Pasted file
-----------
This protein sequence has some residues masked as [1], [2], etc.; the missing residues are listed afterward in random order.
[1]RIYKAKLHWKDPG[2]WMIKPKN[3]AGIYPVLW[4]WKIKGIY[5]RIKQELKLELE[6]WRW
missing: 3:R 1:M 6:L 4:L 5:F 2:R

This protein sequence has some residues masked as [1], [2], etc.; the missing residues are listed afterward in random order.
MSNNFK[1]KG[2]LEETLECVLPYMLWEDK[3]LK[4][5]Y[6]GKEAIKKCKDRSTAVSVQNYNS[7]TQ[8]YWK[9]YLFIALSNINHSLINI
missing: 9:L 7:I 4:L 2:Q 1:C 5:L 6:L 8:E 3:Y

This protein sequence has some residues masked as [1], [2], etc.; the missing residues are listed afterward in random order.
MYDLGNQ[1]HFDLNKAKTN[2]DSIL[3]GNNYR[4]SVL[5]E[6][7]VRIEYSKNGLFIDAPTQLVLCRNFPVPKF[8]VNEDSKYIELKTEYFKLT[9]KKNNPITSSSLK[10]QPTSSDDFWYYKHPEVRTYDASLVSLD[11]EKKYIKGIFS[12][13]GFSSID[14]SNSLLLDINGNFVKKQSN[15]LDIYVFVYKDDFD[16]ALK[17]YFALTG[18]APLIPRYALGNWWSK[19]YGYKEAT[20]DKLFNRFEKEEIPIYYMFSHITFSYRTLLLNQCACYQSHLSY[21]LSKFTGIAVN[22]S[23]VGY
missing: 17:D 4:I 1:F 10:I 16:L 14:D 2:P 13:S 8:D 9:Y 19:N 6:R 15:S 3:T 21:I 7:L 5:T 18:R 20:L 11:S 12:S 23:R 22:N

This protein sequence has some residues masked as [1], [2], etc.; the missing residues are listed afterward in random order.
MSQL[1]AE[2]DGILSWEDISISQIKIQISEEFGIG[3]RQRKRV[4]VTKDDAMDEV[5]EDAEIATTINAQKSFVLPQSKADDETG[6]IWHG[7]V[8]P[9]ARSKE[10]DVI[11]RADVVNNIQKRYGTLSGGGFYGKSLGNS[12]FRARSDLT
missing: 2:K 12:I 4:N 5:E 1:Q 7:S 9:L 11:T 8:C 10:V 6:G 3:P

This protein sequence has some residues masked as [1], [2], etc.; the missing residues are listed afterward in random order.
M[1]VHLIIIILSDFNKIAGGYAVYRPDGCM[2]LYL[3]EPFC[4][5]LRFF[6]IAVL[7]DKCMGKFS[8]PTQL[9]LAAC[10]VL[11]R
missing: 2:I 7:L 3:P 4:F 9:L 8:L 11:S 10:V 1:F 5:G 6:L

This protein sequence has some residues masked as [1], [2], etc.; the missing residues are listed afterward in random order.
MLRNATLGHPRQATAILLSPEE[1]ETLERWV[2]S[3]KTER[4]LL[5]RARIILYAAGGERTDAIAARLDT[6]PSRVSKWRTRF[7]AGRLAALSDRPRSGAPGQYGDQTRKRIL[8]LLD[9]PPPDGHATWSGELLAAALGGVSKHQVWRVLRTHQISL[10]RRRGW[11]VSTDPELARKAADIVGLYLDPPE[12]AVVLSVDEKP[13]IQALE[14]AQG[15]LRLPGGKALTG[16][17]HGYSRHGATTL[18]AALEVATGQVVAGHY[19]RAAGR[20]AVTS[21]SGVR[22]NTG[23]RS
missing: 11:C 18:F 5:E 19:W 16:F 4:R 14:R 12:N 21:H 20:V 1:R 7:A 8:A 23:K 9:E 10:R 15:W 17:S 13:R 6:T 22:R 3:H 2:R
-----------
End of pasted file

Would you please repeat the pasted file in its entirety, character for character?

This protein sequence has some residues masked as [1], [2], etc.; the missing residues are listed afterward in random order.
[1]RIYKAKLHWKDPG[2]WMIKPKN[3]AGIYPVLW[4]WKIKGIY[5]RIKQELKLELE[6]WRW
missing: 3:R 1:M 6:L 4:L 5:F 2:R

This protein sequence has some residues masked as [1], [2], etc.; the missing residues are listed afterward in random order.
MSNNFK[1]KG[2]LEETLECVLPYMLWEDK[3]LK[4][5]Y[6]GKEAIKKCKDRSTAVSVQNYNS[7]TQ[8]YWK[9]YLFIALSNINHSLINI
missing: 9:L 7:I 4:L 2:Q 1:C 5:L 6:L 8:E 3:Y

This protein sequence has some residues masked as [1], [2], etc.; the missing residues are listed afterward in random order.
MYDLGNQ[1]HFDLNKAKTN[2]DSIL[3]GNNYR[4]SVL[5]E[6][7]VRIEYSKNGLFIDAPTQLVLCRNFPVPKF[8]VNEDSKYIELKTEYFKLT[9]KKNNPITSSSLK[10]QPTSSDDFWYYKHPEVRTYDASLVSLD[11]EKKYIKGIFS[12][13]GFSSID[14]SNSLLLDINGNFVKKQSN[15]LDIYVFVYKDDFD[16]ALK[17]YFALTG[18]APLIPRYALGNWWSK[19]YGYKEAT[20]DKLFNRFEKEEIPIYYMFSHITFSYRTLLLNQCACYQSHLSY[21]LSKFTGIAVN[22]S[23]VGY
missing: 17:D 4:I 1:F 10:I 16:L 14:D 2:P 13:S 8:D 9:Y 19:N 6:R 15:S 3:T 21:I 7:L 5:T 18:R 20:L 11:S 12:S 23:R 22:N

This protein sequence has some residues masked as [1], [2], etc.; the missing residues are listed afterward in random order.
MSQL[1]AE[2]DGILSWEDISISQIKIQISEEFGIG[3]RQRKRV[4]VTKDDAMDEV[5]EDAEIATTINAQKSFVLPQSKADDETG[6]IWHG[7]V[8]P[9]ARSKE[10]DVI[11]RADVVNNIQKRYGTLSGGGFYGKSLGNS[12]FRARSDLT
missing: 2:K 12:I 4:N 5:E 1:Q 7:S 9:L 11:T 8:C 10:V 6:G 3:P

This protein sequence has some residues masked as [1], [2], etc.; the missing residues are listed afterward in random order.
M[1]VHLIIIILSDFNKIAGGYAVYRPDGCM[2]LYL[3]EPFC[4][5]LRFF[6]IAVL[7]DKCMGKFS[8]PTQL[9]LAAC[10]VL[11]R
missing: 2:I 7:L 3:P 4:F 9:L 8:L 11:S 10:V 1:F 5:G 6:L

This protein sequence has some residues masked as [1], [2], etc.; the missing residues are listed afterward in random order.
MLRNATLGHPRQATAILLSPEE[1]ETLERWV[2]S[3]KTER[4]LL[5]RARIILYAAGGERTDAIAARLDT[6]PSRVSKWRTRF[7]AGRLAALSDRPRSGAPGQYGDQTRKRIL[8]LLD[9]PPPDGHATWSGELLAAALGGVSKHQVWRVLRTHQISL[10]RRRGW[11]VSTDPELARKAADIVGLYLDPPE[12]AVVLSVDEKP[13]IQALE[14]AQG[15]LRLPGGKALTG[16][17]HGYSRHGATTL[18]AALEVATGQVVAGHY[19]RAAGR[20]AVTS[21]SGVR[22]NTG[23]RS
missing: 11:C 18:F 5:E 19:W 16:F 4:R 14:R 12:N 21:H 20:V 1:R 7:A 8:A 23:K 9:E 10:R 15:W 17:S 13:R 6:T 22:R 3:H 2:R